The Madman's Daughter - Review by Emma, Teen Blogger
In Wells’ novel, a castaway named Prendick is drifting around on a raft when a man named Montgomery rescues him. Montgomery tells Prendick that he is heading towards the island home of his benefactor, Dr. Moreau. Prendick and Montgomery soon become good friends, and Prendick accompanies Montgomery to the island where he finds out that Dr. Moreau has been performing strange experiments on the animals that Montgomery brings him.
In The Madman’s Daughter, a girl named Juliet Moreau has been working in London, trying to build a new life for herself. Her previous life had been a privileged one, but now Juliet is working a night shift cleaning in a medical academy. Juliet’s father, Dr. Moreau, had been caught up in scandal years ago and had disappeared, plunging Juliet and her mother into a life of poverty. Now Juliet’s mother is dead and she is all alone. However, when Juliet finds her missing father’s young assistant, Montgomery, Juliet is determined to accompany him to the tropical island where her father supposedly continues the gruesome experiments he was accused of starting in London.
On the journey to the island, they come across a castaway named Edward. Montgomery agrees to take Edward to the island with them, although he warns them that Juliet’s father does not welcome strangers. Later, Juliet finds out that the strange animal cargo she and Montgomery brought to the island is being used in her father’s laboratory, and that the disfigured islanders may be connected to her father’s experiments.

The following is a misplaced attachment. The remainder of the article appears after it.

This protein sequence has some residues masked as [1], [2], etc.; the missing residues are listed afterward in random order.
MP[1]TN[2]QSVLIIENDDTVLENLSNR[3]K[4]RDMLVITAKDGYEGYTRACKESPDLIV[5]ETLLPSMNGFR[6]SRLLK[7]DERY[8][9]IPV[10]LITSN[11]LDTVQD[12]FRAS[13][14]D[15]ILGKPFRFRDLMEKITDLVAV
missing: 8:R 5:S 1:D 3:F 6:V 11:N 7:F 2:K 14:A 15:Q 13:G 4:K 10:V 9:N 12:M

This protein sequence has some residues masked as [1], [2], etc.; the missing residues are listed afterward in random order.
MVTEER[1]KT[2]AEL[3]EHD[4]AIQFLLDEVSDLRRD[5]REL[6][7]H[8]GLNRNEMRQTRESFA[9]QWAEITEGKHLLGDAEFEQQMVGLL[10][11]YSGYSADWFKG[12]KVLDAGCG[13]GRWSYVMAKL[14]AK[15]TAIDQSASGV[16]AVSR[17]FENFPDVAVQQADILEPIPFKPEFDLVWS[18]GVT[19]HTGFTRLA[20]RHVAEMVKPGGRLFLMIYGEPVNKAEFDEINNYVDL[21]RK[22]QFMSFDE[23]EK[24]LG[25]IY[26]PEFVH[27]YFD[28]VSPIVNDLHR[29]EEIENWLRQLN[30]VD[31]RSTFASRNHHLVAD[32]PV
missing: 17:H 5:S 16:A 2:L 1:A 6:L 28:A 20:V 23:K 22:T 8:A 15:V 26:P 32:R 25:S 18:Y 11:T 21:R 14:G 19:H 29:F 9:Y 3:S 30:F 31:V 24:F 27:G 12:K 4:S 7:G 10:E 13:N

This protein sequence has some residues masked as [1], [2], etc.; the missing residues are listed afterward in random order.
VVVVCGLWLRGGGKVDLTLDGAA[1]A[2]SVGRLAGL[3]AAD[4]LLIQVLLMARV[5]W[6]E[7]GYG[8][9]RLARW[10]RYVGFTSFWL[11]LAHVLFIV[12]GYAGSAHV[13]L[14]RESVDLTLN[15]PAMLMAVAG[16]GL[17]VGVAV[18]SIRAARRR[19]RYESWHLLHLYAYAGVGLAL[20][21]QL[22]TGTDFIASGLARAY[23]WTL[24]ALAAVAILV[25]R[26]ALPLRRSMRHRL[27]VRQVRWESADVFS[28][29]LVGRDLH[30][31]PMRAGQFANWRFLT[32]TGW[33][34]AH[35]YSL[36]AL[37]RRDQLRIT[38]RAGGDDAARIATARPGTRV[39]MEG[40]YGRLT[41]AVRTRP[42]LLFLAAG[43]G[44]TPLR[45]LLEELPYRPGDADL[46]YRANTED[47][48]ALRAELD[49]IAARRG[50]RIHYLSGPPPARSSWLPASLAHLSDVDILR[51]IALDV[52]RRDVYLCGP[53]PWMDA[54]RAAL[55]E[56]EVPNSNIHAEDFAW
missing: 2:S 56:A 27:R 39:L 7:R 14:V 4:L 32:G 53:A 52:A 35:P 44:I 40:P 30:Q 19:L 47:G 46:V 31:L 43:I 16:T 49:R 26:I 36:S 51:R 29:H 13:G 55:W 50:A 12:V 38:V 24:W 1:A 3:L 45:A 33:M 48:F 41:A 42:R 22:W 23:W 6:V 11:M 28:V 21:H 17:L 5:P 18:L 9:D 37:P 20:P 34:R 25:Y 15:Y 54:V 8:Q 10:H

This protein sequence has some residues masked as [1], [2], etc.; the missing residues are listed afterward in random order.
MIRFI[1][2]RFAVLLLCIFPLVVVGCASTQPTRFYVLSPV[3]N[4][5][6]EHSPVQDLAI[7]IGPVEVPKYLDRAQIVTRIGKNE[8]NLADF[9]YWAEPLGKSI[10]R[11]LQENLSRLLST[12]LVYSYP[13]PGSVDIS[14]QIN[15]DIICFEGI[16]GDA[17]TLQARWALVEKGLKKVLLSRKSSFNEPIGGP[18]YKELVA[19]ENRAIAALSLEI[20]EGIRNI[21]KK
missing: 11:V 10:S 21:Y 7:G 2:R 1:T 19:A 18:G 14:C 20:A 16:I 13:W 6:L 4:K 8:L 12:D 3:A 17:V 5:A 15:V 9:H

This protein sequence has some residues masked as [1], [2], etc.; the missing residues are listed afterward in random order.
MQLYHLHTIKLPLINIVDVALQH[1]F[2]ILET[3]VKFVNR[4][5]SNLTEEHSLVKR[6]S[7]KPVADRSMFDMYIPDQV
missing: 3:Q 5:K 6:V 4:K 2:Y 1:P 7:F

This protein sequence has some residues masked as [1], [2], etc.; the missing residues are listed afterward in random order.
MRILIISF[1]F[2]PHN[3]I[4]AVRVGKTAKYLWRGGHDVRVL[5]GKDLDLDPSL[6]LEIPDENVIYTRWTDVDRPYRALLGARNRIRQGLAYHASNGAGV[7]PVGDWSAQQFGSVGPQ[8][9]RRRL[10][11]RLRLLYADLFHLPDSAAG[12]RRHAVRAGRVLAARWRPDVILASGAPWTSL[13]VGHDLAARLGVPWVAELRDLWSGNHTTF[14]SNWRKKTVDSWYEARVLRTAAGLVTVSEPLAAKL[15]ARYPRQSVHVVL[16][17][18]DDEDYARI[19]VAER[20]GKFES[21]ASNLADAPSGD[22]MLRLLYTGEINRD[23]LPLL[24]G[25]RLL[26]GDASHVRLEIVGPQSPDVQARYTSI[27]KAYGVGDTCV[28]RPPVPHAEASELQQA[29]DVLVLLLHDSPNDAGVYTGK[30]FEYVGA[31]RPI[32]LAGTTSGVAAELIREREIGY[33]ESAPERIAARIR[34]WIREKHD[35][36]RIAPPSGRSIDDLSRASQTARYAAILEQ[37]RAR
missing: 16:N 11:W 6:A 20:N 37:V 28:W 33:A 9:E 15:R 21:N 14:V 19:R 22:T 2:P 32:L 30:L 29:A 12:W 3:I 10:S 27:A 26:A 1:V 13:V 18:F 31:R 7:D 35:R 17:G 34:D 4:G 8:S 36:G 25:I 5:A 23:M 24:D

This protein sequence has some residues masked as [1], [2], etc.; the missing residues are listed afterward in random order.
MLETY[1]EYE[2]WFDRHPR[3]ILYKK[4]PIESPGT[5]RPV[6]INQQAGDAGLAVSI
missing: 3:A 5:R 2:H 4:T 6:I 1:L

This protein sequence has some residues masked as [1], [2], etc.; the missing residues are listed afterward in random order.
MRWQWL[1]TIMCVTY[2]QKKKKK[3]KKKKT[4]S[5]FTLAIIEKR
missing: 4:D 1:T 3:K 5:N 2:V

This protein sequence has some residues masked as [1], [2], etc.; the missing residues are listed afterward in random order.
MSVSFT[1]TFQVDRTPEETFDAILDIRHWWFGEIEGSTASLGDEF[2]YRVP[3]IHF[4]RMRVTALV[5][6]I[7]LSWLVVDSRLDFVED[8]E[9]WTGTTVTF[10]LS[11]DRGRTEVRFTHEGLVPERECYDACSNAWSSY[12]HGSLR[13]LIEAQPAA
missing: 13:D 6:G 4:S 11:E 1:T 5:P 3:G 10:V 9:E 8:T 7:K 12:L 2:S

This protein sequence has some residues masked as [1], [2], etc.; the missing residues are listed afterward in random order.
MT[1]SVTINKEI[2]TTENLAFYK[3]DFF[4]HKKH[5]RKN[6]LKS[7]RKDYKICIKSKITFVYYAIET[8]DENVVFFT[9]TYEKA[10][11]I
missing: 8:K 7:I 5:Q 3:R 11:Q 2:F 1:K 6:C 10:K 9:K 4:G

My least favourite part of the book was the fact that Juliet finds herself in a love triangle with Montgomery and the castaway, Edward. I thought it detracted from the main plot of the novel, as Juliet could not make up her mind and kept switching between the two of them.
I thought some parts of the book were a little gruesome, but it was still very enjoyable, and different from the genres I usually read. I would recommend this novel to people who like stories full of adventure, but also to people who like to ponder upon what they read, as there is some content in the book that made me stop and think about the ethics of the characters’ actions.
While reading this book, I was reminded of Born of Illusion by Teri Brown, The Explosionist by Jenny Davidson and Winterspell by Claire Legrand. The library has all of these novels, and I strongly encourage you to check one or more of them out as I found them all very enjoyable.